Weak Rupee, Sulking Allies, Costly Petrol: Remember 2013, Anyone?

Are we witnessing an action replay of 2013, again in 2018, at least in terms of often buried but powerful headlines?

Updated
Opinion
4 min read
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Other than very unfortunate reports of mob lynching at regular intervals from all across the country, we are faced with regular doses of news like a weak rupee, an unusual spike in crude prices resulting in costlier domestic fuel, sulking allies of the Bharatiya Janata Party (BJP) and by-election losses for the ruling coalition.

Are we witnessing an action replay of 2013 all over again in 2018, at least in terms of the often buried but powerful headlines?

Rupee’s Free Fall, Hitting All-Time Low

Take the rupee’s free fall in recent months, for instance. Having already fallen nearly 8 percent in the last six months alone, breaching the psychologically important 69 rupees to a dollar mark, there seems to be no respite in sight. If we dig deep, the picture looks quite grim.

India’s non-oil, non-gold trade deficit, which stood at less than $1 billion in 2013-14, crossed $53 billion last financial year, signalling massive spurt in imports. On the exports front, we have failed to cross the $314 billion mark attained in 2013-14 in all subsequent years.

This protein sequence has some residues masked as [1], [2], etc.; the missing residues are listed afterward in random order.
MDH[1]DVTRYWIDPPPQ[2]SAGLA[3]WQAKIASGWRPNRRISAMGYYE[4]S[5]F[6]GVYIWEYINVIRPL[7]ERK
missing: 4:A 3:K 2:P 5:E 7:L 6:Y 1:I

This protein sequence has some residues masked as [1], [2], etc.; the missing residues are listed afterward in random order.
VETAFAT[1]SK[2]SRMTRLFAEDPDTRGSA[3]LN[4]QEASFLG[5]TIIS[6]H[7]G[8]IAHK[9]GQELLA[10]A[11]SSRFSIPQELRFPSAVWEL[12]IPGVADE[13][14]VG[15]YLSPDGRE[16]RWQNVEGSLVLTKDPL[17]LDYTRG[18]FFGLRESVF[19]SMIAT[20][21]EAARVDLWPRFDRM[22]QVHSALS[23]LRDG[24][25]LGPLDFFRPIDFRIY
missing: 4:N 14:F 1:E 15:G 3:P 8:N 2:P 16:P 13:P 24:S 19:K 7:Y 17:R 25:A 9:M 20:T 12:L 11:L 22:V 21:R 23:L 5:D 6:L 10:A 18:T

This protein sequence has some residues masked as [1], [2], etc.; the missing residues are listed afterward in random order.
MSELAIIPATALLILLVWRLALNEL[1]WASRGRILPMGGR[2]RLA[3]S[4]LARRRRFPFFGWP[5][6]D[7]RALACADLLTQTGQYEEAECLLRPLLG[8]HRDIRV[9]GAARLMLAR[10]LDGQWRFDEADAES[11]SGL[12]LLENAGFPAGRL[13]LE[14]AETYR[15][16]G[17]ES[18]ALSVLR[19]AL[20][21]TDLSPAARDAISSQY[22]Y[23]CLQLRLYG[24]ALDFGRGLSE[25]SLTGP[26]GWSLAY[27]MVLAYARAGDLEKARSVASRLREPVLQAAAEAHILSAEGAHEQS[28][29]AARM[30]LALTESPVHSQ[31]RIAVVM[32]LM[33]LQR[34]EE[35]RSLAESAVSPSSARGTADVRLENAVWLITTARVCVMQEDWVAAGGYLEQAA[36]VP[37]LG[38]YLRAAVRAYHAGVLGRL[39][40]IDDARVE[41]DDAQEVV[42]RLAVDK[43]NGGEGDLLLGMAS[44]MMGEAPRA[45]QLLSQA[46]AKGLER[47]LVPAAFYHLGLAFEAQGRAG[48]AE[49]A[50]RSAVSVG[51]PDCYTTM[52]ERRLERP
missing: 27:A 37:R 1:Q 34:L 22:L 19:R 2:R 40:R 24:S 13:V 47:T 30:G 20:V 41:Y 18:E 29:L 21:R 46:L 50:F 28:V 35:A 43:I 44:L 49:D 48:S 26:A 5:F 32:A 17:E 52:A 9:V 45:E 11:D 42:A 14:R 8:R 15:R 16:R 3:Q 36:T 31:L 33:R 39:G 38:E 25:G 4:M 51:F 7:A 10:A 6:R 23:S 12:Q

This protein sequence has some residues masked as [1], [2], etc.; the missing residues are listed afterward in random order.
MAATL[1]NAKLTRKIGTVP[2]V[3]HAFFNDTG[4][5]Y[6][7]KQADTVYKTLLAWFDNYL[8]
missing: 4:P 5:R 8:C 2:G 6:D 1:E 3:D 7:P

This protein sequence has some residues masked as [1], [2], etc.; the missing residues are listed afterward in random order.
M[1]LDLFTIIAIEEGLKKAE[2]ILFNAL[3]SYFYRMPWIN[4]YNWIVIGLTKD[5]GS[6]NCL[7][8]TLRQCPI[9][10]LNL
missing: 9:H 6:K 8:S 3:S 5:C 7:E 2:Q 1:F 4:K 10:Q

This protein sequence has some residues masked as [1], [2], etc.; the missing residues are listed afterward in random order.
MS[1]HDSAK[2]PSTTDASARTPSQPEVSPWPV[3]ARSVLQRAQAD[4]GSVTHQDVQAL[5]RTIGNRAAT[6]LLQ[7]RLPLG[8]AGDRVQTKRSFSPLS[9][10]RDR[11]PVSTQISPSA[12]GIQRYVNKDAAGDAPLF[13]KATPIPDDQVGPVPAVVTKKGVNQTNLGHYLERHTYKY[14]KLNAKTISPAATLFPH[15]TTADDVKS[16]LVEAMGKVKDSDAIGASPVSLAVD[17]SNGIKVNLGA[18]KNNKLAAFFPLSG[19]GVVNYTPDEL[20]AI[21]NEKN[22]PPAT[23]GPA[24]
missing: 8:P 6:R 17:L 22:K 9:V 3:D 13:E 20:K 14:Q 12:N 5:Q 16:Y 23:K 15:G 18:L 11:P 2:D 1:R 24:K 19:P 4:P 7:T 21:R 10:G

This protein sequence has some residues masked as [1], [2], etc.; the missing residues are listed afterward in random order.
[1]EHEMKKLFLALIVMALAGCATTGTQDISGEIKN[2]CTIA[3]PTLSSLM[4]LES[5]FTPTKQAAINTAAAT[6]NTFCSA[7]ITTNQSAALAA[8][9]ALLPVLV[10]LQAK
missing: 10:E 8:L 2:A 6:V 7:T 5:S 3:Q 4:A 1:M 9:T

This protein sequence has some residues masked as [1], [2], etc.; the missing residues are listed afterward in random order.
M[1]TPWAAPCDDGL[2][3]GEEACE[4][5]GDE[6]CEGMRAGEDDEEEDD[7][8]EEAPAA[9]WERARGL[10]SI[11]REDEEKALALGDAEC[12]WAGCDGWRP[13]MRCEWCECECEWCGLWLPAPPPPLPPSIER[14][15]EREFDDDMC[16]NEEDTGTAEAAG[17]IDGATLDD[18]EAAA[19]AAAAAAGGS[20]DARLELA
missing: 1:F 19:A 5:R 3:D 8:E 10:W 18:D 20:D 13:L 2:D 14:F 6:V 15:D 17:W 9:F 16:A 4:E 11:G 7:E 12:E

The best we have had is a figure of $310 billion achieved in 2014-15. The twin data speak eloquently about the competitiveness (rather, the lack of it) of our manufacturing sector despite the much-hyped ‘Make in India’.

The only saving grace for hitherto manageable trade deficit (excess of imports over exports) was massive drop in crude oil prices which together with gold constitute bulk of our imports. Now that crude oil prices have started inching up, our trade deficit has begun to go haywire, putting pressure on the value of rupee vis-à-vis dollar.

While the slide in rupee in 2013 was seen as calamitous and symptomatic of a weakening economy, with a ‘weak’ prime minister at the helm, the current spell of rupee depreciation has been conspicuous with its absence in media debate. The Indian currency incidentally has been the worst performer among all its Asian peers this year and experts warn us that the fall is going to accentuate even further.

There is no denying that rupee depreciation contributes to economic woes as it pushes our import bill, resulting in costlier fuel, gold and all other imported items. It is bad for general price trend too as the current spell of an 8 percent rupee depreciation is estimated to add at least 1.2 percent to headline inflation.

If we feel like screaming now, who should we blame? The ‘Make in India’ jumla (slogan) which it indeed has been? The oil cartel called OPEC that has conspired (there are messages to that effect circulating on social media) to keep the crude oil prices inflated? Or weak economic management that did nothing while exports continued to languish and never even crossed the level achieved five years ago?

Petrol, Diesel Prices Rocketing